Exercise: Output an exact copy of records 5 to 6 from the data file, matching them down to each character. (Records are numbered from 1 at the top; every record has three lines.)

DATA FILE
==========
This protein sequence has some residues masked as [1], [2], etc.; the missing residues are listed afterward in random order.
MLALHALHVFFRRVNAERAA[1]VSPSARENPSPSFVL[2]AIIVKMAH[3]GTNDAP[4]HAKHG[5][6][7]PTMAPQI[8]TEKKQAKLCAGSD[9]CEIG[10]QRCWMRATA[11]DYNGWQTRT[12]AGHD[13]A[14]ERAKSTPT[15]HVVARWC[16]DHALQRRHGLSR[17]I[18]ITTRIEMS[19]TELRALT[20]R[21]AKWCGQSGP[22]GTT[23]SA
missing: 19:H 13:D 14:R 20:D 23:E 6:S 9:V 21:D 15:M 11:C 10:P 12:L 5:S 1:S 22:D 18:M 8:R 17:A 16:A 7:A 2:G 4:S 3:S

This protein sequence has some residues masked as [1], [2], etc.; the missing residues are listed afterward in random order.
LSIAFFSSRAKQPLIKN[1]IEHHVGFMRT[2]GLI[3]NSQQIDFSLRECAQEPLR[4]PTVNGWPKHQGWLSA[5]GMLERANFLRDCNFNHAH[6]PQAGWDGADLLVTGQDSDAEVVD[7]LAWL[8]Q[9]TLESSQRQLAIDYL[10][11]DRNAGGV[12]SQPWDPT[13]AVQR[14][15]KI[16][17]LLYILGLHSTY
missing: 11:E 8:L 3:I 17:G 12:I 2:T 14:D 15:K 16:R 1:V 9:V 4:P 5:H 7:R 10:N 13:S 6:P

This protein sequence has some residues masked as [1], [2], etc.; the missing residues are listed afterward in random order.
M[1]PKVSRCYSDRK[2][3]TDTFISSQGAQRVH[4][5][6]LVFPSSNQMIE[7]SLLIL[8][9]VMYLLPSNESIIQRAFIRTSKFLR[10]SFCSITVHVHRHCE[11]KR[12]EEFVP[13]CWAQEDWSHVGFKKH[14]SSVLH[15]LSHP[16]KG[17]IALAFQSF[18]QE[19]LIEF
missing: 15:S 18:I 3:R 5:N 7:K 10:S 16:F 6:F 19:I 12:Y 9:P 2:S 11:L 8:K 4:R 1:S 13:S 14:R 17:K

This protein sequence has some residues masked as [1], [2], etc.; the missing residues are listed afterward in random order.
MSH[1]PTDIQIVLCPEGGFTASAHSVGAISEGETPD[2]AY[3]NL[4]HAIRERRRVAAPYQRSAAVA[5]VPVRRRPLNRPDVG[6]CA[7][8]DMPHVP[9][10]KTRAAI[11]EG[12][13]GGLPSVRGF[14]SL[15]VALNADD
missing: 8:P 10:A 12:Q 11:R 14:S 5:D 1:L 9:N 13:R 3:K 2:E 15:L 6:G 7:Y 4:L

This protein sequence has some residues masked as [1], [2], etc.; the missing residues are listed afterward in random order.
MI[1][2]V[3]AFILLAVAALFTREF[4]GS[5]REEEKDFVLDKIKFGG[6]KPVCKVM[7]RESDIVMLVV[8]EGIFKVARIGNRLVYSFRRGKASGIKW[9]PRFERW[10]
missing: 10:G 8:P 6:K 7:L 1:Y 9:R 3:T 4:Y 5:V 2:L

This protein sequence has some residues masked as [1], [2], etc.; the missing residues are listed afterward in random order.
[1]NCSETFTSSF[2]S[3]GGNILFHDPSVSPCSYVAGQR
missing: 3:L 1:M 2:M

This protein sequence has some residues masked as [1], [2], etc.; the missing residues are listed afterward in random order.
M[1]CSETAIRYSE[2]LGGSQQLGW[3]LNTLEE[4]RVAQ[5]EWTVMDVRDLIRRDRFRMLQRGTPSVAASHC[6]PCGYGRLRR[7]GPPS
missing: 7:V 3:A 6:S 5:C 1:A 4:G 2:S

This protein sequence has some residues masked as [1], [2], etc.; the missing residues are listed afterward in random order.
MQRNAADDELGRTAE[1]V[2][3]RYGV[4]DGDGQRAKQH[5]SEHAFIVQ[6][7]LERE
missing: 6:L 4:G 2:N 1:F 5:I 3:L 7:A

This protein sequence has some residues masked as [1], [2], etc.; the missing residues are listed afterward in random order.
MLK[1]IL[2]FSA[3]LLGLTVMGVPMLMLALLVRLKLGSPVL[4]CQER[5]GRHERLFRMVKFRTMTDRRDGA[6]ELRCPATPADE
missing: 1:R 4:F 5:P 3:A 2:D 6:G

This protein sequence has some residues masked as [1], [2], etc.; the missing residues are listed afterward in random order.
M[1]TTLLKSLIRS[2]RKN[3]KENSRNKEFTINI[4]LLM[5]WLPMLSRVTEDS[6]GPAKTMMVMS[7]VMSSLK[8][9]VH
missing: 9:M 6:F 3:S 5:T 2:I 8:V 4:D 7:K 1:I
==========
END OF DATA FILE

This protein sequence has some residues masked as [1], [2], etc.; the missing residues are listed afterward in random order.
MI[1][2]V[3]AFILLAVAALFTREF[4]GS[5]REEEKDFVLDKIKFGG[6]KPVCKVM[7]RESDIVMLVV[8]EGIFKVARIGNRLVYSFRRGKASGIKW[9]PRFERW[10]
missing: 10:G 8:P 6:K 7:L 1:Y 9:R 3:T 4:Y 5:V 2:L

This protein sequence has some residues masked as [1], [2], etc.; the missing residues are listed afterward in random order.
[1]NCSETFTSSF[2]S[3]GGNILFHDPSVSPCSYVAGQR
missing: 3:L 1:M 2:M